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If you are one of those people who don’t know what your credit score is, there are several free places you can find it. Macwell Solutions is a credit counseling agency who can help you with your credit score. They have professionals who can provide your FICO score, the one used by 90% of businesses that do lending.

Or have you already checked your credit score and it’s bad, that these are ways to improve the score.

1. Review Your Credit Report

You are entitled to one free credit report a year from each of the three reporting agencies and requesting one has no impact on your credit score. Review each report closely. Dispute any errors that you find. This is the closest you can get to a quick credit fix.

A government study found that 26% of consumers have at least one potentially material error. Some are simple mistakes like a misspelled name, address, or accounts belonging to someone else with the same name. Other errors are costlier, such as accounts that incorrectly are reported late or delinquent; debts listed twice; closed accounts that are reported as still open; accounts with an incorrect balance or credit limit.

Notifying the credit reporting agency of wrong or outdated information will improve your score as soon as the false information is removed. About 20% of consumers who identified mistakes saw their credit score increase.

2. Set Up Payment Reminders

Write down payment deadlines for each bill in a planner or calendar and set up reminders online. Consistently paying your bills on time can raise your score within a few months.

3. Pay More Than Once in a Billing Cycle

If you can afford it, pay down your bills every two weeks rather than once a month. This lowers your credit utilization and improves your score.

4. Contact Your Creditors

Do this immediately to set up a payment plan if you miss payment deadlines and can’t afford your monthly bills. Quickly addressing your problem can ease the negative effect of late payments and high outstanding balances.

5. Apply for New Credit Sparingly

Although it increases your total credit limit, it hurts your score if you apply for or open several new accounts in a short time.

6. Don’t Close Unused Credit Card Accounts

The age of your credit history matters and a longer history is better. If you must close credit accounts, close newer ones.

7. Be Careful Paying Off Old Debts

If a debt is “charged off” by the creditor, it means they do not expect further payments. If you make a payment on a charged off account, it reactivates the debt and lowers your credit score. This often happens when collection agencies are involved.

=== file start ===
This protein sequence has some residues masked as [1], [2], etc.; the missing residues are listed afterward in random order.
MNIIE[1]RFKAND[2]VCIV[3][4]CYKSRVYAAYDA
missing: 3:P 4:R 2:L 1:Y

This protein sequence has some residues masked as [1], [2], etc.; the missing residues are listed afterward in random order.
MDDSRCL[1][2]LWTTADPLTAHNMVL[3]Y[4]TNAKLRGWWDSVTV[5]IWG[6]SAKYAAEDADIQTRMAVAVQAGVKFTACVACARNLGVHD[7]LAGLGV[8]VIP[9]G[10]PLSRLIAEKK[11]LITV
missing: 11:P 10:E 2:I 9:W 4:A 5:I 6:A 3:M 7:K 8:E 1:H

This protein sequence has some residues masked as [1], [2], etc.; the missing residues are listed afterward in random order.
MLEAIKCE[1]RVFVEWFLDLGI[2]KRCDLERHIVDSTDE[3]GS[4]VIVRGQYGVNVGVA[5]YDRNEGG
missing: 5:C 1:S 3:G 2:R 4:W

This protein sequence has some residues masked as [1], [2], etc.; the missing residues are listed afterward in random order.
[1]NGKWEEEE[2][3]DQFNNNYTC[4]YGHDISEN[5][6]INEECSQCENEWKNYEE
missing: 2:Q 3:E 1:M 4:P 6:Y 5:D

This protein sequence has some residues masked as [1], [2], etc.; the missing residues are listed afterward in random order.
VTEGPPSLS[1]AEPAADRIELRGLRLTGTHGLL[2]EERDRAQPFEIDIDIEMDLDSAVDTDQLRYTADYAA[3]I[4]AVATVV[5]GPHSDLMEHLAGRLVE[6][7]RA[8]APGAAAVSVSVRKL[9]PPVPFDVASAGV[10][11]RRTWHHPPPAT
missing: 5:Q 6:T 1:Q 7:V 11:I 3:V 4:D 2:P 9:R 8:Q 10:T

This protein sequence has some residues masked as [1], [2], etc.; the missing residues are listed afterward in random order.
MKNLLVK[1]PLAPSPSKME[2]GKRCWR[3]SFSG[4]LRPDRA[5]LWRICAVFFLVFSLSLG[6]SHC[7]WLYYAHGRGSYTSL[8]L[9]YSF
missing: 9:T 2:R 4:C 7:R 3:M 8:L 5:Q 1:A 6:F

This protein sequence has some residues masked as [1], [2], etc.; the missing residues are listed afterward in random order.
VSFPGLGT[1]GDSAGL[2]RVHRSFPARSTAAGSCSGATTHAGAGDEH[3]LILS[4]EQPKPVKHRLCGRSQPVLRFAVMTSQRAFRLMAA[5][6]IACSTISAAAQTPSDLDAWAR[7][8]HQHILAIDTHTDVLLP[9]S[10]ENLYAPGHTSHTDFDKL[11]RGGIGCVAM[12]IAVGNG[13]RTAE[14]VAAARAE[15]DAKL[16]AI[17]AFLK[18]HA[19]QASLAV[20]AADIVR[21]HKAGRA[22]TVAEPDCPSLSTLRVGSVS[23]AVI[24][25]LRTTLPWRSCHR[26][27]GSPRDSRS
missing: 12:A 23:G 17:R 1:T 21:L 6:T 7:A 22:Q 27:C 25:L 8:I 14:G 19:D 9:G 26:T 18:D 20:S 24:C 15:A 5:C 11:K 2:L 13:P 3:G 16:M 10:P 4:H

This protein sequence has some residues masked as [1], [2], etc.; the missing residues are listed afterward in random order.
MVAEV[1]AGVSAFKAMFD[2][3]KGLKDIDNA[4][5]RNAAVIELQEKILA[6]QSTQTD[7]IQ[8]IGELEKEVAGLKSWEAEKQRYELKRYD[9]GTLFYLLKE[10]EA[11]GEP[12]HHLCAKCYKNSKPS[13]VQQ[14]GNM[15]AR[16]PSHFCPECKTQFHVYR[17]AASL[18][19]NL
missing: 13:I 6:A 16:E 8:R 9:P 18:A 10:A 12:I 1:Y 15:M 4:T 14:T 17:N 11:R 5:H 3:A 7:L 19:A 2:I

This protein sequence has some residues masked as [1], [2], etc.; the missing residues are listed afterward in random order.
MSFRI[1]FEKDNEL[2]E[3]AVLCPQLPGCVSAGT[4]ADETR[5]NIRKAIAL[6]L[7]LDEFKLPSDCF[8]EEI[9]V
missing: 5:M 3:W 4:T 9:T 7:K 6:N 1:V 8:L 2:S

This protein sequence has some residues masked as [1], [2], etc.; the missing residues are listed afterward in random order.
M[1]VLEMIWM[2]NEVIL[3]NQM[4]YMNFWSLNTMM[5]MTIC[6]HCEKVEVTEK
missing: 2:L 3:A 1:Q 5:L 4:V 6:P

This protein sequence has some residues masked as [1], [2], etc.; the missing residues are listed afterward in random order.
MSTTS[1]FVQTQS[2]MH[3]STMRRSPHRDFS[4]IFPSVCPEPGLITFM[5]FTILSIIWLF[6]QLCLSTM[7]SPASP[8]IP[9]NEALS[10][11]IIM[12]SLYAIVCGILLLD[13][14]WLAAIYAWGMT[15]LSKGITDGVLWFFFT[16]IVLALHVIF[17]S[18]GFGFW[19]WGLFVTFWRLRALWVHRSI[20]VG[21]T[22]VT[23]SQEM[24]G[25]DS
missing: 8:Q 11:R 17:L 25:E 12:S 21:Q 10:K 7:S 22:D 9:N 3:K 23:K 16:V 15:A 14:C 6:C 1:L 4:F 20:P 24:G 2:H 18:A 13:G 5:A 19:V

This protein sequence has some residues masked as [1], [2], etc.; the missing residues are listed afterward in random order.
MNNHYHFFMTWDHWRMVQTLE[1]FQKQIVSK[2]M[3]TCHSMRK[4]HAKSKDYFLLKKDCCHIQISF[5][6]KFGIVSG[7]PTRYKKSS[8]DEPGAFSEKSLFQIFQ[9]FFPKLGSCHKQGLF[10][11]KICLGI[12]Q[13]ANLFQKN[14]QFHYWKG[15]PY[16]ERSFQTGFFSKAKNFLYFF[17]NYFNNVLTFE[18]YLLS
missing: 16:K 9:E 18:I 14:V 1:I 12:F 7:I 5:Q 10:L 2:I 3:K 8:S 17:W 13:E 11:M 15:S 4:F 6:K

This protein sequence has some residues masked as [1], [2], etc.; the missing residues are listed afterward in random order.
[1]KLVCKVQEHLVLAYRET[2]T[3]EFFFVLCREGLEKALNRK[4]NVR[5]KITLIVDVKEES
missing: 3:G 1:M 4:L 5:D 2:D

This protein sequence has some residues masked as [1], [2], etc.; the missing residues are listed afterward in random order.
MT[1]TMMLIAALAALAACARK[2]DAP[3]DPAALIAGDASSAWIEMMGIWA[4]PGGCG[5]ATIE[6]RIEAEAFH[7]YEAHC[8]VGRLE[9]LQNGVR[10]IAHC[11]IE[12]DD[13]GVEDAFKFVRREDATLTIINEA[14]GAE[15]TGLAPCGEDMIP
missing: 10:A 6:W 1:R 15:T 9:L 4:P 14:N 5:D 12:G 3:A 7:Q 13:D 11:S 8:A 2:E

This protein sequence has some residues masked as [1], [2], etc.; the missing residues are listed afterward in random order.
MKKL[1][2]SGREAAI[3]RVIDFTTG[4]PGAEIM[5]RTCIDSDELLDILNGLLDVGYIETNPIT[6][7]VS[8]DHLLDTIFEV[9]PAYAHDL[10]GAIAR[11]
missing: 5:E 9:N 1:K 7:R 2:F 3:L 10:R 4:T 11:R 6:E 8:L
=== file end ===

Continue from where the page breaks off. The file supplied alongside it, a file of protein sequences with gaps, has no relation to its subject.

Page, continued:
8. Pay Down “Maxed Out” Cards First

If you use multiple credit cards and the amount owed on one or more is close to the credit limit, pay that one off first to bring down your credit utilization rate.

9. Diversify Your Accounts

Your credit mix — mortgage, auto loans, student loans and credit cards — counts for 10% of your credit score. Adding another element to the current mix helps your score, as long as you make on-time payments.

10. Quick Loan Shopping

If you have bad credit and can’t find any other way to improve your score, you could consider taking a “quick loan.” These are typically loans for small amounts — $250 to $1,000 — that get repayment history reported to credit agencies, and can become a positive on your credit report. This is a last resort.

11. See If You Qualify for a 0% Interest Card

Several companies offer cards with 0% interest on balances, but there are caveats to this. There can be a fee for transferring the balance and the 0%offer is only good for an introductory period, typically 12-18 months. It usually takes a very good credit score to qualify for one of these.

12. Consider a Debt Consolidation Plan

There could be a temporary drop in your credit score if you enroll in a debt consolidation program from Debt Management Professionals, but as long as you make on-time payments, your score quickly improves and you are eliminating the debt that got you in trouble to start with.

13. Pay Attention to Credit Utilization

Your credit utilization rate is the amount of revolving credit you’re using divided by the amount of revolving credit you have available. It makes up 30% of your credit score and is often the most overlooked method of improving your score.  For most people, revolving credit just means credit cards, but it includes personal and home equity lines of credit as well. A good credit utilization rate never exceeds 30%. So, if you have a credit limit of $5,000, you should never use more than $1,500.

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